Back in July we wrote a review of our experiences with LastPass, a popular password management program. For the record, I am still using it, and still liking it, although there is no way I would use a password manager without some form of two-factor authentication, such as Google Authenticator. For some people, this is going to be too much.
There was an amusing report on Sophos recently about password usage and password management that you might enjoy, but there were some salient take-aways. Most of us are very bad at password management, and use some form of “sticky note” system or other written log. According to DashLane, another password manager company, here’s what we are doing:
- 62% of us keep passwords memorized, which is great until you forget them
- 30% of us keep a written list on paper, or a collection of post-its.
- 20% of us use a password manager program.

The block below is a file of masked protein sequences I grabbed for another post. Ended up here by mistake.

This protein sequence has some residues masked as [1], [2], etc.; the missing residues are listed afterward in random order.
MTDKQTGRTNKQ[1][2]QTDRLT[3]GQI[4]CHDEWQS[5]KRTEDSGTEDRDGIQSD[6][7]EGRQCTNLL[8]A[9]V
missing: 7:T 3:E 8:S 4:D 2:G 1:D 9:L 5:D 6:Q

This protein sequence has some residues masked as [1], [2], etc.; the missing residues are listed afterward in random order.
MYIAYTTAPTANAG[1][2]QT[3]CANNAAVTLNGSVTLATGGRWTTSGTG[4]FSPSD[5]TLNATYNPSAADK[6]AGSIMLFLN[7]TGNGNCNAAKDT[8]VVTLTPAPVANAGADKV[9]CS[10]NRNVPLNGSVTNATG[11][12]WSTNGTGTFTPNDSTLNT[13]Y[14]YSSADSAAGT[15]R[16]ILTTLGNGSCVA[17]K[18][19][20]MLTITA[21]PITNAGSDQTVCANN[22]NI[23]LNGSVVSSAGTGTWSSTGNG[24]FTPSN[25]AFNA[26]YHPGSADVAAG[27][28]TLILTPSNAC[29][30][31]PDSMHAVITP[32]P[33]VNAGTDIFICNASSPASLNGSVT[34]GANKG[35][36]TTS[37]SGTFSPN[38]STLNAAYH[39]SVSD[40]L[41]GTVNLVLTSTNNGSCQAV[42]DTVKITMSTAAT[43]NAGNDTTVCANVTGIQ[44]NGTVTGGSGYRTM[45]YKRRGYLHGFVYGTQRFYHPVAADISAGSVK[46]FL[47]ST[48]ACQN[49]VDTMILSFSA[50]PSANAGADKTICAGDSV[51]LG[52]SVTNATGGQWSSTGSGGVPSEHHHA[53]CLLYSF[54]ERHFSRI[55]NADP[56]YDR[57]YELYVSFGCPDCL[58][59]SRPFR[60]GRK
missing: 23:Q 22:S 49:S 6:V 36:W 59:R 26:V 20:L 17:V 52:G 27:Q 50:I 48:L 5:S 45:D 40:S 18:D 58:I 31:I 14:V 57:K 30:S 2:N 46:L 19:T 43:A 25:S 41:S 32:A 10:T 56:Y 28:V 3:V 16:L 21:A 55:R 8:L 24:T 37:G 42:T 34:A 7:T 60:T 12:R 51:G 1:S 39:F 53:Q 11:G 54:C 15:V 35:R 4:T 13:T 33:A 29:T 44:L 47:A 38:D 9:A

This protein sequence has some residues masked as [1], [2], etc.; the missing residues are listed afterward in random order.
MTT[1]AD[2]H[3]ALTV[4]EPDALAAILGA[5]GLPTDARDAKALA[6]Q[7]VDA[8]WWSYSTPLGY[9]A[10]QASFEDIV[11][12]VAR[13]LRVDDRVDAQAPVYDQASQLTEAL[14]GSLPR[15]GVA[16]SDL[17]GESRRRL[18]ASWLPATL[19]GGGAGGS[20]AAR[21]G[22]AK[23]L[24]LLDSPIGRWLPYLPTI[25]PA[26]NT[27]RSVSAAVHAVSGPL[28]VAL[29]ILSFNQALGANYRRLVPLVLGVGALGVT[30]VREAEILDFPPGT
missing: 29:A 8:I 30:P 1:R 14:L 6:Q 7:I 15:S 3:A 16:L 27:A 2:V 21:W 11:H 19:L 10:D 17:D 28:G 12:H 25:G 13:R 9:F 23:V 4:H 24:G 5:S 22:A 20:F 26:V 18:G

- 13% use a shared spreadsheet, which is super frightening, because a shared secret is not a secret.
- 8% reuse the same password for everything or nearly everything that requires one. Here a single lost password is a total loss.
- 7% use email, texting or instant message to send password information to another.
And speaking of sharing passwords with other people, the numbers reported were just as discouraging.
- 67% of respondents aged 16-24 said they’ve shared passwords
- 59% in the age bracket of 25-34 has shared passwords
- 52% of those between 35-44-years-old
- 46% of those between 45-54.
So evidently with age comes wisdom, or maybe after you’ve been burned a time or two by a trusted friend, family member, or coworker, you learn to keep this information to yourself. A good password manager can help you with this, and once you get over the installation, it becomes pretty easy to manage this way.Share